Table 1 shows the connections made to test H1 bushing CTs. It is to be noted that H2 test lead of the MRCT instrument was connected to X0 bushing instead of X1 for the return path. Since the height of X0 bushing is smaller than X1 bushing, the electric noise interference could be reduced by using X0 bushing for return path.

With this arrangement, it was made possible to make accurate measurements on all six CTs on the H1 bushing. The worst-case error was just 0.029%, and in most cases the error was well below 0.02%. Testing the CTs on the X1 bushing created an additional challenge, since the ground connection from H1 could not be removed because of the level of electrical noise. The standard connections for the test set, shown in Table 2, could not be used as this would have created a ground loop (since H1 test lead is grounded at the test set). A slightly modified connection arrangement, shown in Table 3, was adopted. This has the effect of giving test results that have incorrect polarity, with 180º phase angle, but it is easy to allow a fix for this.

Bushing

H1

X1

H0-X0

Y1

Y2

MRCT leads

H1 and grounded

Floating

H2

Grounded

Grounded

Table 1 – Standard connections for H1 bushing CTs

 

Bushing

H1

X1

H0-X0

Y1

Y2

MRCT leads

H2 and grounded

H1

Floating

Grounded

Grounded

Table 2 – Standard connections for X1 bushing CTs

 

Bushing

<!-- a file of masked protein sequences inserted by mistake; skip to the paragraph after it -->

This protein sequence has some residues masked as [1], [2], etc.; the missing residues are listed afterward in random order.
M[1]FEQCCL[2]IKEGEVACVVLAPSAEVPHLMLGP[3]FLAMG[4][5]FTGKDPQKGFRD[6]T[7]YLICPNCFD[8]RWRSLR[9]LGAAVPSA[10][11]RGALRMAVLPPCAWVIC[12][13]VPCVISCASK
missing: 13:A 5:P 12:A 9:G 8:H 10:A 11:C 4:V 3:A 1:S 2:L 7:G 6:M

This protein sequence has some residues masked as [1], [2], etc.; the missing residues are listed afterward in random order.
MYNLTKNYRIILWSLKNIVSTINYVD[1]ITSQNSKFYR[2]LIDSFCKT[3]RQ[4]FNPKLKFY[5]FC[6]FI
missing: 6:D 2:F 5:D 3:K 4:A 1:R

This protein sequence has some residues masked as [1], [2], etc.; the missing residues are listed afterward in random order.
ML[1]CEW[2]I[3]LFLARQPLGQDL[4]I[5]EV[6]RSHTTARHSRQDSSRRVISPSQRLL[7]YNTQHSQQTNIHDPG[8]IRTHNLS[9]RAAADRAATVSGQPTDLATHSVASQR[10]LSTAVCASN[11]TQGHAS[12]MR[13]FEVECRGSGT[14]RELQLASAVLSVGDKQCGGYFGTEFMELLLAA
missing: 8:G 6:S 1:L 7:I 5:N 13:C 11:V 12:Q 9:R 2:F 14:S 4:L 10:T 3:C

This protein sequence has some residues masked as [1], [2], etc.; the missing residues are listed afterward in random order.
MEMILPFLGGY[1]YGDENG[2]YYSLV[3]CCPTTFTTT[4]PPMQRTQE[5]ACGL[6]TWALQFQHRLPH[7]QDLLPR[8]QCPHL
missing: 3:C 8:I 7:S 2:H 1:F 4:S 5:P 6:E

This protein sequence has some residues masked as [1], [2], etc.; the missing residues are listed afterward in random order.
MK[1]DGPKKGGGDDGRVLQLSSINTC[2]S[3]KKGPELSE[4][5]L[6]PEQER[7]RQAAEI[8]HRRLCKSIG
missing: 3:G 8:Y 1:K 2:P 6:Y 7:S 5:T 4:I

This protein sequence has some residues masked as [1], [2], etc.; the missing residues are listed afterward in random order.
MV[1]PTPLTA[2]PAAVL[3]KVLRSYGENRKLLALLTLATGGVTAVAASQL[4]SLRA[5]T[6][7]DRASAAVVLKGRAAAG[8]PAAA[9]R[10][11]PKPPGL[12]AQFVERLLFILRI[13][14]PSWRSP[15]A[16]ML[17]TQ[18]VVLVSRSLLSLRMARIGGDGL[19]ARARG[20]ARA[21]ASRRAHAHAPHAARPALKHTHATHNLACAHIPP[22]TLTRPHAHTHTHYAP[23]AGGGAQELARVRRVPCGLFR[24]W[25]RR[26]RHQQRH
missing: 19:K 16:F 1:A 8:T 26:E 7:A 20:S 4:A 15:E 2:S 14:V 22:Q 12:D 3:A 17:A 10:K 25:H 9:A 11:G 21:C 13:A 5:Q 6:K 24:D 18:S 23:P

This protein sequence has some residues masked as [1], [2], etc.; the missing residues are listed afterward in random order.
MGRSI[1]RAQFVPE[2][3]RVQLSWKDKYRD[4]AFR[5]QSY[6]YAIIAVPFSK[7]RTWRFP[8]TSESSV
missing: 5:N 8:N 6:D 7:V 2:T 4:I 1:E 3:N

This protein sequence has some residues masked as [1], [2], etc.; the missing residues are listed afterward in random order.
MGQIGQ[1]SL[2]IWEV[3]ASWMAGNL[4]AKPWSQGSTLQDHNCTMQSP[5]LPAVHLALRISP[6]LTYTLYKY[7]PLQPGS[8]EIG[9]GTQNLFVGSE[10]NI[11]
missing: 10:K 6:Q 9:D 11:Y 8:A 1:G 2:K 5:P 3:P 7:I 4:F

H1

X1

H0-X0

Y1

Y2

MRCT leads

H1 and grounded

H2

Floating

Grounded

Grounded

Table 3 – Modified connections for X1 bushing CTs

The results for the X1 bushing CTs showed slightly higher errors – worst case 0.24% – than those for the H1 CTs. This was because the height of the X1 bushings made the measurements more susceptible to the effects of electrical noise induced by the nearby live transmission lines. Nevertheless, the accuracy was still very good, and the utility engineers were completely satisfied with the measurements.

A similar approach was used for measurements on the X0 bushing CTs, while for tests on the Y1 and Y2 bushing CTs all H1, X1 and X0 bushings were shorted and grounded together. In all cases, accurate and repeatable results were obtained easily and quickly.

The IOU engineers who witnessed the CT testing in the 765 kV transmission substation were very favourably impressed not only by the performance of Megger’s MRCT test set, but also by its speed of operation. Once the initial noise-related issues had been addressed, all the IEEE C57.13.1 recommended tests (saturation, ratio, polarity, winding resistance and CT demagnetization) were completed on all 17 CTs in less than three hours, despite the difficult working conditions. Based on their previous experience, these IOU engineers had expected these tests to take between one and two full days.

This experience has demonstrated conclusively that the Megger MRCT current transformer analyser is capable of delivering dependable and accurate results in high voltage substations where the high levels of electrical noise make it impossible for other instruments to operate correctly.

Tags: electrical, engineer, high, megger, noise, substation, voltage